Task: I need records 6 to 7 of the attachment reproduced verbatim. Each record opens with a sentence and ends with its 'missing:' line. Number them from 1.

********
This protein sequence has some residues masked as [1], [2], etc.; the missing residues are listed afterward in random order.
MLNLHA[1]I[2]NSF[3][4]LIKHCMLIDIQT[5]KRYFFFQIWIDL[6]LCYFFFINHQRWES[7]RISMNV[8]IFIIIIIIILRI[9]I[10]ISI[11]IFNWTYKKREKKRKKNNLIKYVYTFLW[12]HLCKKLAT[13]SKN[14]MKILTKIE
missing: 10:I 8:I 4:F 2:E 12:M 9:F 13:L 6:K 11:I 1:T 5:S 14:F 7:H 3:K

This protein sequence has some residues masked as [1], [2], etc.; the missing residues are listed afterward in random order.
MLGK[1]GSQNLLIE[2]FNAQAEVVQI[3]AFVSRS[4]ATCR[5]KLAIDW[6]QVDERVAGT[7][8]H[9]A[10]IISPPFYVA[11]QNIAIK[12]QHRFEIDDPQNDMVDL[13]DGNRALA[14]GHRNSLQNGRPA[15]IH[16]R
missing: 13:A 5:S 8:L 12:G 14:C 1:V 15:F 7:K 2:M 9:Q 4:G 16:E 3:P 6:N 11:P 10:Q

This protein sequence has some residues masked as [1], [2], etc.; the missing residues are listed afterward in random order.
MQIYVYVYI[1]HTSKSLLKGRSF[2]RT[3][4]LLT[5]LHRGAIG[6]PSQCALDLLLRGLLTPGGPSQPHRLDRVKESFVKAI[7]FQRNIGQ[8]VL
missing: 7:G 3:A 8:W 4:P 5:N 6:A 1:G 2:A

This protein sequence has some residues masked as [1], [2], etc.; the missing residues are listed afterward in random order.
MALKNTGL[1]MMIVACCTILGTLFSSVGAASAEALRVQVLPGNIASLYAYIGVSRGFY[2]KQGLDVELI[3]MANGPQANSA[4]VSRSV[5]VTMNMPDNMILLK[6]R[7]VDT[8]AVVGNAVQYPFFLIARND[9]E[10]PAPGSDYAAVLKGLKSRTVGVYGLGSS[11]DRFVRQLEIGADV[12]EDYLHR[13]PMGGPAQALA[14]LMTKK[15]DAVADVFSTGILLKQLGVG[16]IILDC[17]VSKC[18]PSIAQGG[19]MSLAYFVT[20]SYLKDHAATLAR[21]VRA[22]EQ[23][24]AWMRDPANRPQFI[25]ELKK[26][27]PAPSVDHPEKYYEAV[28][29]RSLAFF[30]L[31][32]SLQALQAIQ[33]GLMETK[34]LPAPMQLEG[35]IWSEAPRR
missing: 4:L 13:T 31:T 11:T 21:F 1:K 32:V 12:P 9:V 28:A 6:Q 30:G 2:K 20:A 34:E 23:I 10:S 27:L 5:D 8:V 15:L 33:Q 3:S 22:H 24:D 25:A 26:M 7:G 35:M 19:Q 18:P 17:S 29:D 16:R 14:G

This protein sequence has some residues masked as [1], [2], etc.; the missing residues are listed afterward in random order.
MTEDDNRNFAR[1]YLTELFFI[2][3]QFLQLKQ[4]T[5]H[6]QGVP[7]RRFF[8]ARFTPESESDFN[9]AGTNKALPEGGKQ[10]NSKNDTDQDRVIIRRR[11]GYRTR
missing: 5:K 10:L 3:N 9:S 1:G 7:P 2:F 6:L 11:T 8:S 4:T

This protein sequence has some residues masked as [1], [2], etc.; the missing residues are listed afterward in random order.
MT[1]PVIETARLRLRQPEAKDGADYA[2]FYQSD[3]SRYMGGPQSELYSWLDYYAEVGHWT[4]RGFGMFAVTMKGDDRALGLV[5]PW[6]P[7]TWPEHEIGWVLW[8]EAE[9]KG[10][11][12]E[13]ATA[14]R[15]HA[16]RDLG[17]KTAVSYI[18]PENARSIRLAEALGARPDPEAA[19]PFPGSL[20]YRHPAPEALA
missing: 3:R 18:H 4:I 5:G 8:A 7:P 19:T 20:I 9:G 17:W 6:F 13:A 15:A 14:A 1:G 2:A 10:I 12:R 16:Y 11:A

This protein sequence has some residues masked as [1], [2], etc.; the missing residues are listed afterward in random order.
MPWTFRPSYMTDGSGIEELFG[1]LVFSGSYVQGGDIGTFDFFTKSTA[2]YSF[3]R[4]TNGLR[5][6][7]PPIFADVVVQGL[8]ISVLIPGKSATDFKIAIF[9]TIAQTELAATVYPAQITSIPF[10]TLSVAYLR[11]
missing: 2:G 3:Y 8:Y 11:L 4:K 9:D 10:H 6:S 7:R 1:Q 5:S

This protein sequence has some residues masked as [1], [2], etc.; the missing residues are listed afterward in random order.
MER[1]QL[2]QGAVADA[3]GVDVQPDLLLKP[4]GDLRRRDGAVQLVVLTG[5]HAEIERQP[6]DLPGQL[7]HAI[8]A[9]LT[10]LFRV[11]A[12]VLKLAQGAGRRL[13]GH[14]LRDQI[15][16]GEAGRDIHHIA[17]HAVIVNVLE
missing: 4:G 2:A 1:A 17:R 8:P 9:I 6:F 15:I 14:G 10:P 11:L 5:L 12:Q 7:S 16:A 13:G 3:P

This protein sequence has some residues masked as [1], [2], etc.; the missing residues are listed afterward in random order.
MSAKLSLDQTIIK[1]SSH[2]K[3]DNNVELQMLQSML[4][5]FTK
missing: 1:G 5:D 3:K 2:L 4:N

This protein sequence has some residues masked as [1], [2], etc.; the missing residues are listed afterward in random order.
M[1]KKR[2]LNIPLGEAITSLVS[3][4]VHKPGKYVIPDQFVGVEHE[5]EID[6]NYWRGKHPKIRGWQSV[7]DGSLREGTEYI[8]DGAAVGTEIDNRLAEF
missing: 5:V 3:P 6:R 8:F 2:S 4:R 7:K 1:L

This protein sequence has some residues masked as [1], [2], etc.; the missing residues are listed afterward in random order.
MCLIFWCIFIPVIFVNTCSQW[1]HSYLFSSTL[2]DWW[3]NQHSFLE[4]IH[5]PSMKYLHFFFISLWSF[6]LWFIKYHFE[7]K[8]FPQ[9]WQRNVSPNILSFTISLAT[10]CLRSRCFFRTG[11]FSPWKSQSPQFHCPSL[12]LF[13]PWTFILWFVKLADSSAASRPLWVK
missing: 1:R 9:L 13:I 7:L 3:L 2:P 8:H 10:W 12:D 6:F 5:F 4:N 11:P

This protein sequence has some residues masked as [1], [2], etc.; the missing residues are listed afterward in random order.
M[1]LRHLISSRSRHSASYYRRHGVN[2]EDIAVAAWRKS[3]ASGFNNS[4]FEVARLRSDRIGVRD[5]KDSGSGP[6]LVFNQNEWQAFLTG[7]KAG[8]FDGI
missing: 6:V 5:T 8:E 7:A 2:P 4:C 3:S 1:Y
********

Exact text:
This protein sequence has some residues masked as [1], [2], etc.; the missing residues are listed afterward in random order.
MT[1]PVIETARLRLRQPEAKDGADYA[2]FYQSD[3]SRYMGGPQSELYSWLDYYAEVGHWT[4]RGFGMFAVTMKGDDRALGLV[5]PW[6]P[7]TWPEHEIGWVLW[8]EAE[9]KG[10][11][12]E[13]ATA[14]R[15]HA[16]RDLG[17]KTAVSYI[18]PENARSIRLAEALGARPDPEAA[19]PFPGSL[20]YRHPAPEALA
missing: 3:R 18:H 4:I 5:G 8:A 7:P 19:T 20:I 9:G 17:W 6:F 13:A 15:A 14:A 1:G 2:A 10:I 12:R 16:Y 11:A

This protein sequence has some residues masked as [1], [2], etc.; the missing residues are listed afterward in random order.
MPWTFRPSYMTDGSGIEELFG[1]LVFSGSYVQGGDIGTFDFFTKSTA[2]YSF[3]R[4]TNGLR[5][6][7]PPIFADVVVQGL[8]ISVLIPGKSATDFKIAIF[9]TIAQTELAATVYPAQITSIPF[10]TLSVAYLR[11]
missing: 2:G 3:Y 8:Y 11:L 4:K 9:D 10:H 6:S 7:R 1:Q 5:S